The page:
most likely having to wear the overly provocative attire of a casino girl…
“Uh, 6-14 should be good as I still have a young child that needs care,” Lin
The recruiter subsequently asked Lin if she would mind working on the weekends
or would consider the night shift, Lin rejected both notions.
The recruiter finally looked at Lin carefully and asked: “Are you uncomfortable with
working in a casino?” Lin nodded yes. The recruiter sighed, seeming to regret all
the effort she just spent.
Should You Lower Your Expectations
In the final stage, Lin was brought into a room to meet the hiring director. After
an overview from her recruiter, the director told Lin that they did not have any
jobs that would suit her needs. But if Lin lowered her expectations, she could
contact them again. Lin asked if they only had jobs that require shift hours of
work. The director did not give an upfront answer, only reiterated that Lin ought
to lower her expectations, and that she welcomed any future contact. In the end,
they returned the $50 to Lin.
Although Lin didn’t find the perfect job in WCNP, but their training helped
Lin see how the job application works in the U.S. She decided to give it a try
on her own. She rewrites her resume to reflect her interest in entering hotel
management and sent her resume along with a cover letter to all the hotel chains
in Philadelphia. She also followed up each letter with a phone call. Now, Lin has
two interviews scheduled. She’s not certain what the outcome will be but she
feels she’s on the right path to becoming employed by an American company.
You May US had a chance to interview Amanda Bergson-Shilcock, Director of
Outreach and Program Evaluation of WCNP. The interview is as following:
You May: Can you tell us about WCNP’s service mission?
Amanda: WCNP was founded by an Irish immigrant an occupational therapist,
who spoke fluent English. When she first arrived in America, people would say:
“Your English is so good, come be my nanny!” After 30 years in the Philadelphia
area, she found no improvement on the situations and challenges immigrants
were facing, and so she founded WCNP in 2003 to provide vocational assistance
Now, thirty-eight percent of the WCNP’s clientele have university degrees, 30%
have lower than a university education, 8% have an education equivalent to
the grade. The jobs vary from washing dishes to providing domestic services
8 to engineers and doctors. Most of them find entry-level jobs in the field and
advance in 3-5 years.
You May: Can you tell us the rough classification of the recruitment
companies? For example, in the Philadelphia area, what are the top 5
positions? Do they have specific expectations for women?
Amanda: The hiring companies we represent are mainly in the industries of
hotels, manufacturing, retail and healthcare. For job seekers, doing a reality
check is very important. Some jobs might not be available in Philadelphia area,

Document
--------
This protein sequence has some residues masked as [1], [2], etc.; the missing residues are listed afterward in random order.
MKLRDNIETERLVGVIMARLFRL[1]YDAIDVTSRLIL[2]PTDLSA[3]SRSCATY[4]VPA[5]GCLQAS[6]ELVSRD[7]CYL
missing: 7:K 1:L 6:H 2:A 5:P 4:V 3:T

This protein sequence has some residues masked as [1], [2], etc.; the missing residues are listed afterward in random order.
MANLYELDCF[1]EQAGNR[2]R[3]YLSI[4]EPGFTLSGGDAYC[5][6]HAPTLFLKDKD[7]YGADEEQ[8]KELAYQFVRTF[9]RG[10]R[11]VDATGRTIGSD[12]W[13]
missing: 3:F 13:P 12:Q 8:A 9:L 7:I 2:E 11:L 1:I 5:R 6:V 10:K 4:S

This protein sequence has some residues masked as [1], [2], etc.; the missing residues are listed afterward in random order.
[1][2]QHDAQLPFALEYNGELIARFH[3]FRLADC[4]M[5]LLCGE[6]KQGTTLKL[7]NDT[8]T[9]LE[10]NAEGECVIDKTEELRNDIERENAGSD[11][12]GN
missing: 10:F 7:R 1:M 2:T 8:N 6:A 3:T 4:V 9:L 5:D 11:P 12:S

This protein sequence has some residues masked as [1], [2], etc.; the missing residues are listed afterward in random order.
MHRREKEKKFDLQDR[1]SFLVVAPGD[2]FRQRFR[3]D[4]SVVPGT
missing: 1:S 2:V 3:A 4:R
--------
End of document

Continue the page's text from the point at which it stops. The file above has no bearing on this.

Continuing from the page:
perhaps it will be more realistic to move to the areas that has the job you are
You May: What are your services to small businesses owner? Have you seen
any women small business owners?
Amanda: In the past few years, the Chinese immigrants who have come to WCNP
have been all small business owners. They came here to attend English and small
business training. Yesterday we just had a Chinese client who graduated from the
GED (General Educational Development). His English was relevantly good, so it
took him 8 months to complete the GED training.
Women make up large number among the small business owners we serve. Since
most of them need to care for their children, they start businesses at home, doing
service businesses such as hairdressing, sewing, catering and the most popular
one – online shops, purchasing items from the U.S. to sell to their own countries.
We provide small business owners with opportunity calls, notifying them of
our training opportunities.
These calls provide a Chinese language option. In
America, doing service is different than in the case of China. If you put money on
the table or speak to the customer while looking at the floor, the customers will
think you are being rude. In our business decode training, we explain these vital
differences to business owners.
You May: What do you think is the key for Chinese immigrants to find job
in the U.S.? What are the biggest challenges for the job-seeking woman
Amanda: We had a customer from South America. He was a lawyer in his
home country; he spoke Spanish. We helped him land a sales potion in a heavy
equipment company. He was asked to be responsible for sales in Latin America
thanks to his language skills. His past experience in law made it easier for him to
make convincing presentation to clients. Soon he was promoted to be the head of
sales in the region. Now he works for Bank of America, enjoying an annual salary
I feel that to keep an open mind, curiosity and flexibility about your job is
very important. Another key is to convert your country’s experience into
American applicable perceptions—how to use your international experience and
relationships to help U.S. employers.
Translated by Crystal Duan